Renewable Wreckage: Texas Town’s Push for 100% Wind & Solar Sends Prices Into Orbit

The wind may be free and the sun, when it’s shining, doesn’t cost a penny. But wind and solar literally cost the earth. Put aside the wholesale slaughter of birds, bugs and bats; the destruction of idyllic landscapes and once bustling communities, with residents driven out of their homes by incessant turbine generated low-frequency noise and infrasound.

Then, there’s the inevitable surge in power prices that follows any pursuit of chaotically delivered wind and solar. It’s a night-follows-day kind of thing. Just ask a South Australian, Dane or German.

And you might also direct your enquiry to the people of Georgetown, Texas, where power prices jumped by a fifth overnight.

A town in Texas went “100% renewables” and prices jumped 20%
Jo Nova Blog
Jo Nova
6 November 2019

Georgetown Texas did the Fake Renewables Show and Dance — the one where they “buy” 100% renewables but are connected 24/7 to a grid maintained by the usual non-renewable baseload generators. No doubt they paid for the right number of gigawatt hours of renewables but it’s a mere electrical-accounting trick. They didn’t cut the cord, and they’re not paying for all the hidden costs they would incur if they did.

The real cost of the mythical “100% renewables” does not include a gas fired backup station (which they’re using) — but it does include a huge storage system, transmission lines, and frequency control. They’d need something like 60,000 tons of lithium-ion batteries costing about $2 billion dollars* and maybe a couple of dams too.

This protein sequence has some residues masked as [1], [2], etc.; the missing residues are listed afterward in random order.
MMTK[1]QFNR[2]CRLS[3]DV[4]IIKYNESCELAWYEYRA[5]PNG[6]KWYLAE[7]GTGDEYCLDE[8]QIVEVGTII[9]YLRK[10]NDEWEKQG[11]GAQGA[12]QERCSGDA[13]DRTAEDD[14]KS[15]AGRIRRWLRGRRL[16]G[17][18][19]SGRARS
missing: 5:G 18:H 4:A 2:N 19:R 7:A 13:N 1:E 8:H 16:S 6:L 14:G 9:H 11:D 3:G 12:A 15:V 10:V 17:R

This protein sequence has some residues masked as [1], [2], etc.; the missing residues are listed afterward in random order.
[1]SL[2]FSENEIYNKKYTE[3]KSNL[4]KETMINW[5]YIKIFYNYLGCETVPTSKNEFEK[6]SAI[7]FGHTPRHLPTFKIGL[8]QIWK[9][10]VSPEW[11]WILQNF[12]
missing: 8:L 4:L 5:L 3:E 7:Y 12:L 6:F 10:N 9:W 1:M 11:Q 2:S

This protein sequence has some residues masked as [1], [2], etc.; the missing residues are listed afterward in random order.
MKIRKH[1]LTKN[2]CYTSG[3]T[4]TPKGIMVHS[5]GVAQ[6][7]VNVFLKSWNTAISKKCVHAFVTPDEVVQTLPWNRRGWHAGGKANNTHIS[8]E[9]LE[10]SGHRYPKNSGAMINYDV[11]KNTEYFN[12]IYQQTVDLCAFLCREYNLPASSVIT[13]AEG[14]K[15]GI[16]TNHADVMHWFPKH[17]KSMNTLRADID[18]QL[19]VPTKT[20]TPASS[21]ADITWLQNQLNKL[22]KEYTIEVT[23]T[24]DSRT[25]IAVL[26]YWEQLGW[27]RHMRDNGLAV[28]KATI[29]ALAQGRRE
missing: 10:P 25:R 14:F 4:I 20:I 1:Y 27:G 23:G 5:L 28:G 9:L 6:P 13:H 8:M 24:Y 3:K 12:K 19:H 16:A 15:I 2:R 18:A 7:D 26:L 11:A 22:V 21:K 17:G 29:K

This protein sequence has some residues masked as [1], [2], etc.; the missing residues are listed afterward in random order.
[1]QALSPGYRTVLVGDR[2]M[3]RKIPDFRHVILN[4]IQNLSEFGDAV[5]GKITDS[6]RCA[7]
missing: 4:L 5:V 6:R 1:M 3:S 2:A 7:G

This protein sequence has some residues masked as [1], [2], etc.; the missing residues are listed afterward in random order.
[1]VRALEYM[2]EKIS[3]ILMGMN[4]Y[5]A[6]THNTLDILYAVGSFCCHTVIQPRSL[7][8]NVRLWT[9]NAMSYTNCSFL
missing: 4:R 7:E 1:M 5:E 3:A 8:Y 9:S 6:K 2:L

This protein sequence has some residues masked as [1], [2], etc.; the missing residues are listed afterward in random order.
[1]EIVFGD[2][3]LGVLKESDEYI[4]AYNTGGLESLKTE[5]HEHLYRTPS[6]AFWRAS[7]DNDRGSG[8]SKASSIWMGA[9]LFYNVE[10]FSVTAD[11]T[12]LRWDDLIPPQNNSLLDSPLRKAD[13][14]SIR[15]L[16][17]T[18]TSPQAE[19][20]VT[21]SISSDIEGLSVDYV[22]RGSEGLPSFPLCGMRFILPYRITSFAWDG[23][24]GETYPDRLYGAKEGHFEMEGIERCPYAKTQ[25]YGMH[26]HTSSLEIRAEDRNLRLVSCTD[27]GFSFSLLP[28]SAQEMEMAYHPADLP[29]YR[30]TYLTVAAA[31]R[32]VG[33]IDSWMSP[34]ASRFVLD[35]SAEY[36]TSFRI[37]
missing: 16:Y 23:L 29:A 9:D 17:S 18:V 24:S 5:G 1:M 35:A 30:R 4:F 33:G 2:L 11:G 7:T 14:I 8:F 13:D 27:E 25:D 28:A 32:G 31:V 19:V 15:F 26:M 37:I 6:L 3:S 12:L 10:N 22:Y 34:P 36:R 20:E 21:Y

Energy Transitions
How 100% renewables backfired on a Texas town
Edward Klump, E&E News reporter

Electricity from various sources commingles on the main Texas grid, and the city said it’s not claiming that electrons produced in West Texas are the same ones people consume in central Texas. Georgetown’s customers have been paying for all-renewable energy since April 2017, based on a standard in Texas, it said. Still, the city said it incorrectly projected the cost of its energy approach by about $26 million over a few years and used one-time solutions to cope with that.

The city ended its 2018 fiscal year on Sept. 30, 2018, with an electric fund balance of $1.97 million, or $6.84 million less than projected.

The monthly bill for an average home in Georgetown that uses 1,000 kWh per month climbed about 22% to $144.35 in 2019 compared with 2018, according to the city. Much of that jump, though not all of it, is related to a higher power cost adjustment.

The big problem for renewables is that fracked gas is too cheap:
If only those gas engineers hadn’t found a way to extract gas so cost effectively — then everyone would be happy paying more for renewable energy:

Joshua Rhodes, a senior energy analyst at Vibrant Clean Energy LLC in Colorado, said people were trying several years ago to figure out how the fracking revolution would change the price of gas. He said there was an expectation that it would recover.

Instead, gas has remained cheap given massive U.S. production numbers. And power prices have been relatively low in Texas’ main power market, despite some summer spikes.

“They made the best-laid plans that they had at the time,” Rhodes said of Georgetown officials. “But luck wasn’t on their side when it came to the price of natural gas.”

Such terrible luck.

Though the poor residents of Georgetown are still paying less for electricity than most Australians.
Jo Nova Blog

About stopthesethings

We are a group of citizens concerned about the rapid spread of industrial wind power generation installations across Australia.

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